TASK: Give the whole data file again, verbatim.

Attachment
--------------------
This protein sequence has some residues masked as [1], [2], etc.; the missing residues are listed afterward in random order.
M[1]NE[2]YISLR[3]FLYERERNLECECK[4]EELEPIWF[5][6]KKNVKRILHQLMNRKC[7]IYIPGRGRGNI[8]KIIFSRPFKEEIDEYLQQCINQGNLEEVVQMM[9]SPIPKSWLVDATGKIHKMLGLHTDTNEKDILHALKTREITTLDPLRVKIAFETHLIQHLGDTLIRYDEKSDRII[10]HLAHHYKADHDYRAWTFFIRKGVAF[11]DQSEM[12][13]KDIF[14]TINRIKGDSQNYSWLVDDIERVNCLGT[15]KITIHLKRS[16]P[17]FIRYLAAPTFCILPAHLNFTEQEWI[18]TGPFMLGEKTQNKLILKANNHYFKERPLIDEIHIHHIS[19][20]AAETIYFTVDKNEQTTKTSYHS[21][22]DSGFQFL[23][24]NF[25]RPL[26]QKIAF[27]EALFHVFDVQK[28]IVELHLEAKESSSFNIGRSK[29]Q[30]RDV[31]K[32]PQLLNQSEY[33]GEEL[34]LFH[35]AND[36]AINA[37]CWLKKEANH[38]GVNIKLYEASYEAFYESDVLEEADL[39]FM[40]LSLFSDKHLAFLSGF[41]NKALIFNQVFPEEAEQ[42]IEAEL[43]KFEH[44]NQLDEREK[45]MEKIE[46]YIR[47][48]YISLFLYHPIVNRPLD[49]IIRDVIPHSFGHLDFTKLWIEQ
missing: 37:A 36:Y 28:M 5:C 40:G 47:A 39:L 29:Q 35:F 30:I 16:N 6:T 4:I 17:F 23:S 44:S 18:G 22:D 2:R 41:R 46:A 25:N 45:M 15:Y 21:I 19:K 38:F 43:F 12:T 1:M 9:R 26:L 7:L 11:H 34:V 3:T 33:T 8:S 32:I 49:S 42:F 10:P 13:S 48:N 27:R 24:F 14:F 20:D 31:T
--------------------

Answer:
This protein sequence has some residues masked as [1], [2], etc.; the missing residues are listed afterward in random order.
M[1]NE[2]YISLR[3]FLYERERNLECECK[4]EELEPIWF[5][6]KKNVKRILHQLMNRKC[7]IYIPGRGRGNI[8]KIIFSRPFKEEIDEYLQQCINQGNLEEVVQMM[9]SPIPKSWLVDATGKIHKMLGLHTDTNEKDILHALKTREITTLDPLRVKIAFETHLIQHLGDTLIRYDEKSDRII[10]HLAHHYKADHDYRAWTFFIRKGVAF[11]DQSEM[12][13]KDIF[14]TINRIKGDSQNYSWLVDDIERVNCLGT[15]KITIHLKRS[16]P[17]FIRYLAAPTFCILPAHLNFTEQEWI[18]TGPFMLGEKTQNKLILKANNHYFKERPLIDEIHIHHIS[19][20]AAETIYFTVDKNEQTTKTSYHS[21][22]DSGFQFL[23][24]NF[25]RPL[26]QKIAF[27]EALFHVFDVQK[28]IVELHLEAKESSSFNIGRSK[29]Q[30]RDV[31]K[32]PQLLNQSEY[33]GEEL[34]LFH[35]AND[36]AINA[37]CWLKKEANH[38]GVNIKLYEASYEAFYESDVLEEADL[39]FM[40]LSLFSDKHLAFLSGF[41]NKALIFNQVFPEEAEQ[42]IEAEL[43]KFEH[44]NQLDEREK[45]MEKIE[46]YIR[47][48]YISLFLYHPIVNRPLD[49]IIRDVIPHSFGHLDFTKLWIEQ
missing: 37:A 36:Y 28:M 5:C 40:G 47:A 39:L 29:Q 35:F 30:I 16:N 6:T 4:I 17:F 23:S 44:S 18:G 22:D 2:R 41:R 46:A 25:N 45:M 15:Y 21:I 19:K 38:F 43:F 12:T 1:M 9:R 26:L 7:L 11:H 34:V 3:T 33:T 8:S 32:I 49:S 42:F 10:P 13:S 48:N 27:R 24:F 14:F 20:D 31:T